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Women bear the brunt of war

"While bombs and missiles don't differentiate between men and women, other aspects of war affect women and girls disproportionately," wrote Mary-Wynne Ashford and Yolanda Huet-Vaughn, authors of "The Impact of War on Women." (In "War and Public Health," B. S. Levy and V. W. Sidel, eds., Oxford University Press, 1997.)

Increased economic burdens. "War has always resulted in women dealing with the death or maiming of loved ones, the loss of a husband or father being particularly serious because of a woman's economic dependence on men," say Ashford and Huet-Vaughn.

Twenty-three years of fighting has killed so many Afghan men that women now make up 54 percent of the population. With no other recourse, many widows and their children survive by begging in the streets.

More work for women. Ashford and Huet-Vaughn point out that "In war zones, women continue to be responsible for procuring and preparing food and for caring for children, the elderly and the ill. Faced with food and fuel shortages, lack of electricity, shortages of medicine and lack of safe water, women suddenly face issues of survival every day. Women interviewed in Iraq in 1991 describe the increased burden they suffered, as men's roles within the household did not change, but women's duties expanded to include securing water and firewood for their families on a day-to-day basis."

In Kabul, a city of a million people, the civil war leveled a third of the pubic buildings and 40 percent of housing; only 30 percent of the homes have drinkable water; due to electricity shortages, homes are now heated with wood-burning stoves, making wood procurement an additional chore. The cities of Mazar-i-Sharif, Kunduz, Taliqan, Jalalabad and Kandahar suffered extensive damage from the U.S. bombing (New York Times, Jan. 21). This devastation places huge burdens on Afghan women.

Food shortages. Some 7.5 million Afghans are dependent on the UN for food. U.S. bombings have disrupted food supply networks. "Hundreds of thousands of Afghan civilians, as always mostly women and children, could be dead from malnutrition by spring. All depends on how much aid can be trucked into Afghanistan in the next few weeks. (The Nation, Jan. 14)

Maternal and child health: "The destruction of healthcare systems as well as the shortage of food and medical supplies results in poor obstetrical care with increased numbers of spontaneous abortions and miscarriages, and increased maternal death and infant mortality," say Ashford and Huet-Vaughn.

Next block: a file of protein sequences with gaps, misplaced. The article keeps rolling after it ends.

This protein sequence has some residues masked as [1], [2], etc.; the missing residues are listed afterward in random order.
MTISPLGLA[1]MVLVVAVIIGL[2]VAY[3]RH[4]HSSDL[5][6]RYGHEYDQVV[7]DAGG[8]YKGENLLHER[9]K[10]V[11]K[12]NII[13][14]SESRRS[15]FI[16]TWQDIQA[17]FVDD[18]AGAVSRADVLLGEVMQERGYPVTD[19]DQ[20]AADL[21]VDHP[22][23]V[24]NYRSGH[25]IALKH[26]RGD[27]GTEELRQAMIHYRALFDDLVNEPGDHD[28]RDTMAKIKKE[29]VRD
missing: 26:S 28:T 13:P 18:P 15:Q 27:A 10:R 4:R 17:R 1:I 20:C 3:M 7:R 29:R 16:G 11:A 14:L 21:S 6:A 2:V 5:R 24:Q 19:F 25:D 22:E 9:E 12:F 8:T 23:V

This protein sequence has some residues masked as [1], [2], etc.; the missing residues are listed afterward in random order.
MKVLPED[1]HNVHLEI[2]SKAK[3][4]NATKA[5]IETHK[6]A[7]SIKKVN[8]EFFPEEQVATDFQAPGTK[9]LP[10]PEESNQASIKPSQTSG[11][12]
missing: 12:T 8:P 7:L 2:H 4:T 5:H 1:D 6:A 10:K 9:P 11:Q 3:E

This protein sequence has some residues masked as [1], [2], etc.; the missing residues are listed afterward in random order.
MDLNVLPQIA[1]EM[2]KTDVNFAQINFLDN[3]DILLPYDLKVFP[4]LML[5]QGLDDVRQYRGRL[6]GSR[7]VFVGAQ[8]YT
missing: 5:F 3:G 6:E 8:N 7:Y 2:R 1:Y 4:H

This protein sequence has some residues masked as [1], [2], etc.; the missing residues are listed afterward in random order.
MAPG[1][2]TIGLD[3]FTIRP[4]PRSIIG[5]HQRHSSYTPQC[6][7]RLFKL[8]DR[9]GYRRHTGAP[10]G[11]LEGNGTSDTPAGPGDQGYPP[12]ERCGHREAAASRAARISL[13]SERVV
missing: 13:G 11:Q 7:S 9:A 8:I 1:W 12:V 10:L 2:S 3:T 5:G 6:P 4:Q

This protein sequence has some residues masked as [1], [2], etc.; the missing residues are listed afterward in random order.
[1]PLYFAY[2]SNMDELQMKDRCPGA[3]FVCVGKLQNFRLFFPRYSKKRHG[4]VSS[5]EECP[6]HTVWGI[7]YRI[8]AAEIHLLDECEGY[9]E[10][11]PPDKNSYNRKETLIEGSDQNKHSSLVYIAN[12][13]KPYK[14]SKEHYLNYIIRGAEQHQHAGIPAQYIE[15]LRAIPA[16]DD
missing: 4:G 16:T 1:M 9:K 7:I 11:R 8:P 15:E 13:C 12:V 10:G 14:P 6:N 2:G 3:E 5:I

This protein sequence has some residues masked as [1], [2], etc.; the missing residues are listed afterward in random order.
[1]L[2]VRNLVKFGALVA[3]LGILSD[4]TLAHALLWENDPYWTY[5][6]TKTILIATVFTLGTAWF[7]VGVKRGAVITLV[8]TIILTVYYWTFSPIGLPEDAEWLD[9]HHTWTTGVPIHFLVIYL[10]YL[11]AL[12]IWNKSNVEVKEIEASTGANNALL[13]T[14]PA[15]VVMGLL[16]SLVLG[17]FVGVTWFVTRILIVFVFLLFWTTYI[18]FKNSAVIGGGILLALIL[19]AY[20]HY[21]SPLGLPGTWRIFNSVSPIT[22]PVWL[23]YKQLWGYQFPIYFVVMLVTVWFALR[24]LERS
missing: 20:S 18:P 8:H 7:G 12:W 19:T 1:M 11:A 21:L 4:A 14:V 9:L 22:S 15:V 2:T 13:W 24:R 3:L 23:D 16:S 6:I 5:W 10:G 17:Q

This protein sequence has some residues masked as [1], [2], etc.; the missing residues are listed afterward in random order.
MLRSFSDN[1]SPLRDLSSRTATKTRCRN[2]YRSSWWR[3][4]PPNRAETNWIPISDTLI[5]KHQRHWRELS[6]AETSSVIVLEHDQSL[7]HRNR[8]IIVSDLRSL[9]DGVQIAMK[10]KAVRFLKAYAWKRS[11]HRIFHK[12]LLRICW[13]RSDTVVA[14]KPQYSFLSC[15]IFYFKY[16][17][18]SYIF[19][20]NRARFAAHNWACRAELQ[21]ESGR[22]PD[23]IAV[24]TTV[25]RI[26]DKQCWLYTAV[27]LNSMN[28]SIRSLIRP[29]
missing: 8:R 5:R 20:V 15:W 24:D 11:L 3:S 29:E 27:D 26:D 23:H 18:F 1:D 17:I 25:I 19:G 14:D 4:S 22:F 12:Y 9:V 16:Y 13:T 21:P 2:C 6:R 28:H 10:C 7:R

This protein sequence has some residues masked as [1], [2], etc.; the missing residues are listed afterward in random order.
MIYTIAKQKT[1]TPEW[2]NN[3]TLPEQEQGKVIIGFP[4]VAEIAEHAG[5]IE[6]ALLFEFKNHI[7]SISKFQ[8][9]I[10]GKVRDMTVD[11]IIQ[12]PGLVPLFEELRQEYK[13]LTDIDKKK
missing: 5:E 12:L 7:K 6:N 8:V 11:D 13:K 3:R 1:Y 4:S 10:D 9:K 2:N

Today, 17 Afghan women die for every 1,000 births, the second-worst rate in the world; 247 infants die for every 1,000 live births.

Increase in rape: "Both the Taliban forces and forces now grouped in the United Front [National Alliance] have sexually assaulted, abducted and forcibly married women during the armed conflict, targeting them on the basis of both gender and ethnicity. Thousands of women have been physically assaulted. ..." (Human Rights Watch, 2001 report)

Most refugees are women and children, according to Ashford and Huet-Vaughn. Refugee camps "are often sites of corruption and violence, where rape and sexual exploitation are rarely documented or punished. Women often must resort to prostitution in order to gain food for themselves and their children." Some 70 percent of Afghan refugees are women.

Many are threatened by exposure. For example, at Akora Khattak camp, 10,275 families are living in plastic sheets in the cold and the wind. Many are women and children from Parwan, Kapista, Takhar, Badakhshan, Baghlan, Balkh and Kundoz provinces of Afghanistan. The majority have no utensils to prepare food, no warm clothes, shoes or blankets, and are sleeping on the ground. (The Nation, Dec. 31)

Land mines "pose a particular threat to women," according to Ashford and Huet-Vaughn, as they do much of the farming. "Frequently the mines are seeded in agricultural land, where they remain long after hostilities are over, to explode when farmers return to till the fields."

"Nearly 5,000 unexploded and highly volatile cluster bomblets may be littered across areas of Afghanistan that were targeted by U.S. warplanes." (Human Rights Watch, Nov. 16, 2001) Land mines from the civil war period "kill or maim three Afghans a day." (New York Times, Jan. 20)

--Joyce Chediac

Reprinted from the Feb. 7, 2002, issue of Workers World newspaper

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